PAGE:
• Julie was diagnosed with peritoneal mesothelioma in 2006 at the age of 35. She was told she would likely not survive for more than a year, but thanks to aggressive treatments she is still alive today — almost 20 years later. Julie continues to thrive with her family as her cancer is now stable.
  • Mary Jane survived peritoneal mesothelioma for 15 years, and doctors declared her cancer-free thanks to chemotherapy and surgery.
  • Dennis worked for years as a mechanic, where he was exposed every day to asbestos. He was diagnosed with peritoneal mesothelioma at the age of 52 and continued to fight for 6 years.

Compensation Options for Peritoneal Mesothelioma Patients

Peritoneal mesothelioma treatment can be expensive, even with insurance. But, many mesothelioma patients have been able to afford their life-extending treatment thanks to multiple financial assistance options.

Compensation options for patients and families include:

  • Asbestos trust funds, which were set up by bankrupt asbestos companies so victims could get compensation from them. There is over $30 billion available in asbestos trusts in 2023.
  • Personal injury or wrongful death lawsuits can be filed by patients or their surviving family members to recover compensation from companies that made and sold asbestos-based products despite knowing the risks. The settlements for mesothelioma lawsuits can range between $1 and $1.4 million, with some patients getting even more.
  • VA benefits help U.S. veterans with mesothelioma through monthly disability payments, sometimes nearly $4,000 per month, and help them access mesothelioma treatment through VA health care.

Contact our team now to see if you’re eligible for financial compensation after a peritoneal mesothelioma diagnosis.

Find Help After a Peritoneal Mesothelioma Diagnosis

If you or a loved one is feeling overwhelmed after a peritoneal mesothelioma diagnosis, Lung Cancer Group is here for you.

Our caring and dedicated nurses and Patient Advocates can:

  • Answer questions or concerns you have
  • Connect you with top doctors and cancer centers
  • Help you secure financial aid to cover any costs
  • Walk with you through your entire cancer journey

Call (877) 446-5767 or speak to our mesothelioma nurses to learn more about how we can help you. The assistance you need is just around the corner.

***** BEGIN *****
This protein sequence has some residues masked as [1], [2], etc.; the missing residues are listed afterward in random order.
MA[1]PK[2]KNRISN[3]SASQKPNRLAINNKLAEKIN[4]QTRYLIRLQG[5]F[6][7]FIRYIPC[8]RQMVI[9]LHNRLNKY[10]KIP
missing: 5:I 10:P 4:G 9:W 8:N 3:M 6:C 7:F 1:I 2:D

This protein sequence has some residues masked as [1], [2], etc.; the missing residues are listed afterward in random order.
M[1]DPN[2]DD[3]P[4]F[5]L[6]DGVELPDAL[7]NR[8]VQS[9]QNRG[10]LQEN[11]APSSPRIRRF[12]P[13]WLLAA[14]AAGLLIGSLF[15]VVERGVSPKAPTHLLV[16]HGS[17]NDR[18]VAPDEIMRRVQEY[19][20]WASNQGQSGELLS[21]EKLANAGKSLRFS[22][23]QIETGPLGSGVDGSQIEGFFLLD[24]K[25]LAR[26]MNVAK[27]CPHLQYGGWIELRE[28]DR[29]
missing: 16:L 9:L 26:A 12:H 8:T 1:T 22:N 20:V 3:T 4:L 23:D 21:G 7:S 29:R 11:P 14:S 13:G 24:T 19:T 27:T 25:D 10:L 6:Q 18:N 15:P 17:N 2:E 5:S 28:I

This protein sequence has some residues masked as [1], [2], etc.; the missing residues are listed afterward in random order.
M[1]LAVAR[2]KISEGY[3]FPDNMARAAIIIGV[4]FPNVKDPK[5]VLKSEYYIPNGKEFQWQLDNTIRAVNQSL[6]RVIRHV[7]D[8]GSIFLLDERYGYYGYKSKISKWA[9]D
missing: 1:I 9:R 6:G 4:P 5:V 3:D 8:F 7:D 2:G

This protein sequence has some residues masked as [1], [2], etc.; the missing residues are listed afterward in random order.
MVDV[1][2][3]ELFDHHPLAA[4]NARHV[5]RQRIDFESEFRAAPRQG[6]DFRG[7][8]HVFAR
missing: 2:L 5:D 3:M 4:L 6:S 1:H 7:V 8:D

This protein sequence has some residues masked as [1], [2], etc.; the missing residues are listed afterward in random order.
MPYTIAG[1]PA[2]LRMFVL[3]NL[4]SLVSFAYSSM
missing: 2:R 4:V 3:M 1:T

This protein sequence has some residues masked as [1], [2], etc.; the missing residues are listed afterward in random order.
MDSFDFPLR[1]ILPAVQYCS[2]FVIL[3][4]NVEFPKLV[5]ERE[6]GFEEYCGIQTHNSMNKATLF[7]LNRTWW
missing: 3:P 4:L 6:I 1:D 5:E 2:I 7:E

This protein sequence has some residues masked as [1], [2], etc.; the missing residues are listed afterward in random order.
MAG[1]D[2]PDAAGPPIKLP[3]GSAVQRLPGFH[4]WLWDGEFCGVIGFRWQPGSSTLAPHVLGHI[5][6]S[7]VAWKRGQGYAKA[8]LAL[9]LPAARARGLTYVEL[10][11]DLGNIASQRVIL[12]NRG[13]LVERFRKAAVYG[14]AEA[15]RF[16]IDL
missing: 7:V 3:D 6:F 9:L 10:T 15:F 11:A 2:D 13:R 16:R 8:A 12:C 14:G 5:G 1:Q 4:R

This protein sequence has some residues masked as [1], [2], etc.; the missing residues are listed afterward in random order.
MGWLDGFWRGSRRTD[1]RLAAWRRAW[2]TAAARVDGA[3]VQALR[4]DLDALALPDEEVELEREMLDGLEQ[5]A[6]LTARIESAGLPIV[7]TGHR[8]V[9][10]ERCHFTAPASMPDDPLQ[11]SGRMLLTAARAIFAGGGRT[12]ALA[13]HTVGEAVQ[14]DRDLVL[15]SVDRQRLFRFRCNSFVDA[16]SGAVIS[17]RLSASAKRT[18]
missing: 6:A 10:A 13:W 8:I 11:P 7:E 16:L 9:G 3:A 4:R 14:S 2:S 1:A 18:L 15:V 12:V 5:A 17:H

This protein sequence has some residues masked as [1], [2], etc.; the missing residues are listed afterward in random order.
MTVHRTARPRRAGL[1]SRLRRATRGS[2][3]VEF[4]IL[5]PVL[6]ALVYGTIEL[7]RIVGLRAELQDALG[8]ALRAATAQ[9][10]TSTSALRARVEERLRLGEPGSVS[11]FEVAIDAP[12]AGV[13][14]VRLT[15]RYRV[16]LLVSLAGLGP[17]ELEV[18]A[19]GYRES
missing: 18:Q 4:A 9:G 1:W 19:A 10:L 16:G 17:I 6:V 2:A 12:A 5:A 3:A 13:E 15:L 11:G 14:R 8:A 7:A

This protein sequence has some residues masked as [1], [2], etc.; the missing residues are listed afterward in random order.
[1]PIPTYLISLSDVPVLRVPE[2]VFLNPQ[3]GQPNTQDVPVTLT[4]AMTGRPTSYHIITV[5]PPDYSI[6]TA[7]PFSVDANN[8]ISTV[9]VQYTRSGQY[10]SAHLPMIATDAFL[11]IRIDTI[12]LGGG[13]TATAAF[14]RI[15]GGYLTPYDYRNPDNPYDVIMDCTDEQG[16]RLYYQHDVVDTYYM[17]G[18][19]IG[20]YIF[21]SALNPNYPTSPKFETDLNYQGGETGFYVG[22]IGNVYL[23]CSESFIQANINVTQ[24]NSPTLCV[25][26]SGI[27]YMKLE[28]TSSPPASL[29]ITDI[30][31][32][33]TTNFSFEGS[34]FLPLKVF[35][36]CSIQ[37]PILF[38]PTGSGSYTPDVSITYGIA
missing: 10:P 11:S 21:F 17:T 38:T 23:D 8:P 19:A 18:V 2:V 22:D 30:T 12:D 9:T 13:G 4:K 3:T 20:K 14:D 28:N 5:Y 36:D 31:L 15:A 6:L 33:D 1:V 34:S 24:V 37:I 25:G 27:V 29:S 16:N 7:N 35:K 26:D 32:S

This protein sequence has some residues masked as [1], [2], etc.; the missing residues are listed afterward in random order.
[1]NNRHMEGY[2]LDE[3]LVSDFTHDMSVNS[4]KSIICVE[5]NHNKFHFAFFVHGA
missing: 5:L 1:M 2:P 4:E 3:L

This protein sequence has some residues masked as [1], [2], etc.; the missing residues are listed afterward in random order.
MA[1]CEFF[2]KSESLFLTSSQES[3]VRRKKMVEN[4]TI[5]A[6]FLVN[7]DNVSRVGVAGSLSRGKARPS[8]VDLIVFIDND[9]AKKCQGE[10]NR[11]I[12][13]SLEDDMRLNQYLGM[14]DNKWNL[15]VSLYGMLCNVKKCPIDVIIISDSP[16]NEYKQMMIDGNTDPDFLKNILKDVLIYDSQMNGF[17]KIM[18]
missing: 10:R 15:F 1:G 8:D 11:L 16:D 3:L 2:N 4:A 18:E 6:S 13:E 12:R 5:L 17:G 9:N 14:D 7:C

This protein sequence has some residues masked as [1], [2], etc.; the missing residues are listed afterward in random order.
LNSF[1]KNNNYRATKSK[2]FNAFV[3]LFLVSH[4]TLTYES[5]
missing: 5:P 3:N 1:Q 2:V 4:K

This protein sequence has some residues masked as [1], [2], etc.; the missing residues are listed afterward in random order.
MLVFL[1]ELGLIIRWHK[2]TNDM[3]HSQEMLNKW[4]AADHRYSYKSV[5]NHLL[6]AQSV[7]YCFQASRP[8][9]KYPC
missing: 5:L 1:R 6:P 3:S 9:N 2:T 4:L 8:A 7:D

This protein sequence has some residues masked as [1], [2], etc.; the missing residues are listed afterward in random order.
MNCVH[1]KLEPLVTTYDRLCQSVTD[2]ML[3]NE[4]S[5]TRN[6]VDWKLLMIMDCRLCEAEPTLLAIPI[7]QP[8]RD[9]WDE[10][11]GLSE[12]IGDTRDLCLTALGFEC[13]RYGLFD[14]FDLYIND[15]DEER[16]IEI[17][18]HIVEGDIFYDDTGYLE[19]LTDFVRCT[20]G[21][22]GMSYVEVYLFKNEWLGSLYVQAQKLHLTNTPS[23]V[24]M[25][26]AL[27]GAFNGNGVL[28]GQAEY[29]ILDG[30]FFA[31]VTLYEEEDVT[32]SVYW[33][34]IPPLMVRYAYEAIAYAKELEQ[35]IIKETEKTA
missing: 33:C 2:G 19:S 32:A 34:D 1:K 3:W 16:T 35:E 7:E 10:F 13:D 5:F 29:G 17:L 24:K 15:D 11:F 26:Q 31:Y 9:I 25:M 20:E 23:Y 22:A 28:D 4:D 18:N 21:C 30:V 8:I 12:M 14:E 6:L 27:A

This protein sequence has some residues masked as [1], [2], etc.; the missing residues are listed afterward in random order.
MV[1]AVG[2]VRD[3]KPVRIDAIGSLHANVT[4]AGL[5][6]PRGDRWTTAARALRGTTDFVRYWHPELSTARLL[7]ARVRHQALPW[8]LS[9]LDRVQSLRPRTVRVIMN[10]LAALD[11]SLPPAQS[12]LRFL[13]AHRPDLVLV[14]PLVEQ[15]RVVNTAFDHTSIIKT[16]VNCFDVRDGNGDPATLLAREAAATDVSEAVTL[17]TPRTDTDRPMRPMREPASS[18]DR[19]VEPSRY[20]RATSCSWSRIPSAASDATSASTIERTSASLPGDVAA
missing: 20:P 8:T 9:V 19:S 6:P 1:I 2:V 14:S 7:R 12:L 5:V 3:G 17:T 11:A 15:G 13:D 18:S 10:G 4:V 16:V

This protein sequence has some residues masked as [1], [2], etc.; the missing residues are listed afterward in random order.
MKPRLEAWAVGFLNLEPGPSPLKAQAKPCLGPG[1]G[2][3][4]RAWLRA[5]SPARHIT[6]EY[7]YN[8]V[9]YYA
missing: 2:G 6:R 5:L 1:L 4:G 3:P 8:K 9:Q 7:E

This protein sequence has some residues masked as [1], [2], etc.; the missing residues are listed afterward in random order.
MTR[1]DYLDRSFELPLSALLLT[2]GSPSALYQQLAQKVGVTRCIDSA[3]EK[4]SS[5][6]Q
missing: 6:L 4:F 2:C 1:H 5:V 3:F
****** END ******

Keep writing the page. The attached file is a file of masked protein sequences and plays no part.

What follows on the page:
Peritoneal Mesothelioma FAQs

What are the symptoms of peritoneal mesothelioma?

Symptoms of peritoneal mesothelioma may include:

  • Abdominal pain
  • Bloating
  • Digestive changes
  • Fatigue
  • Nausea
  • Unexplained weight loss

However, these symptoms are often mistaken for less serious conditions. Talk with your health care team immediately if you are having these symptoms and were ever exposed to asbestos.

Peritoneal mesothelioma is caused by asbestos, a cancer-causing mineral that was used in thousands of products prior to the early 1980s.

When you breathe in or swallow microscopic asbestos fibers, they can settle within your body and cause irritation and scarring. After 10-50 years, this damage can cause normal cells to turn into cancerous peritoneal mesothelioma cells.

The average life expectancy for a peritoneal mesothelioma patient who receives treatment is 53 months. However, some patients can live years or even a decade or more with treatment.

How long you can live with peritoneal mesothelioma depends on the treatments you receive, your health and age, and other factors.

Peritoneal mesothelioma has a 5-year survival rate of about 65%. This means that 65% of patients diagnosed with this type of cancer live for 5 years or more.

Lung Cancer Group was established by a team of caring advocates so those with lung cancer and other asbestos-related diseases can get the help they deserve. Our site provides the most accurate and up-to-date information about lung cancer, its link to asbestos, and financial compensation available to patients. Contact us to learn more and get assistance.

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  2. Canadian Cancer Society. (n.d.) Survival statistics for mesothelioma. Retrieved November 3, 2023, from
  3. Canadian Cancer Society. (n.d.) Treatment of peritoneal mesothelioma. Retrieved November 3, 2023, from
  4. Cleveland Clinic. (2022). Peritoneal Mesothelioma. Retrieved November 3, 2023, from
  5. Enomoto, L. M., Shen, P., Levine, E. A., & Votanopoulos, K. I. (2019). Cytoreductive surgery with hyperthermic intraperitoneal chemotherapy for peritoneal mesothelioma: Patient selection and special considerations. Cancer Management and Research. Retrieved November 6, 2023, from
  6. Greenbaum, A., & Alexander, H. R. (2020). Peritoneal mesothelioma. Translational Lung Cancer Research. Retrieved November 6, 2023, from
  7. Kim, J., Bhagwandin, S., & Labow, D. M. (2017). Malignant peritoneal mesothelioma: a review. Annals of Translational Medicine. Retrieved November 3, 2023, from
  8. MD Anderson Cancer Center. (2021). 6 things to know about peritoneal mesothelioma. Retrieved November 3, 2023, from
  9. Memorial Sloan Kettering Cancer Center. (n.d.). Symptoms of Peritoneal & Pleural Mesothelioma Cancers. Retrieved November 3, 2023, from
  10. Moffitt Cancer Center. (n.d.). Mesothelioma Survival Rate. Retrieved November 6, 2023, from
  11. Peng, X. D., You, Z. Y., He, L. X., & Deng, Q. (2023). Zimberelimab plus chemotherapy as the first-line treatment of malignant peritoneal mesothelioma: A case report and review of literature. World Journal of Clinical Cases. Retrieved November 6, 2023, from
  12. Salo, S., Ilonen, I., Laaksonen, S., et al. (2019) Malignant Peritoneal Mesothelioma: Treatment Options and Survival. Anticancer Research. Retrieved November 3, 2023, from
  13. Shavelle, R., Vavra-Musser, K., Lee, J., & Brooks, J. (2017). Life Expectancy in Pleural and Peritoneal Mesothelioma. Lung Cancer International. Retrieved November 3, 2023, from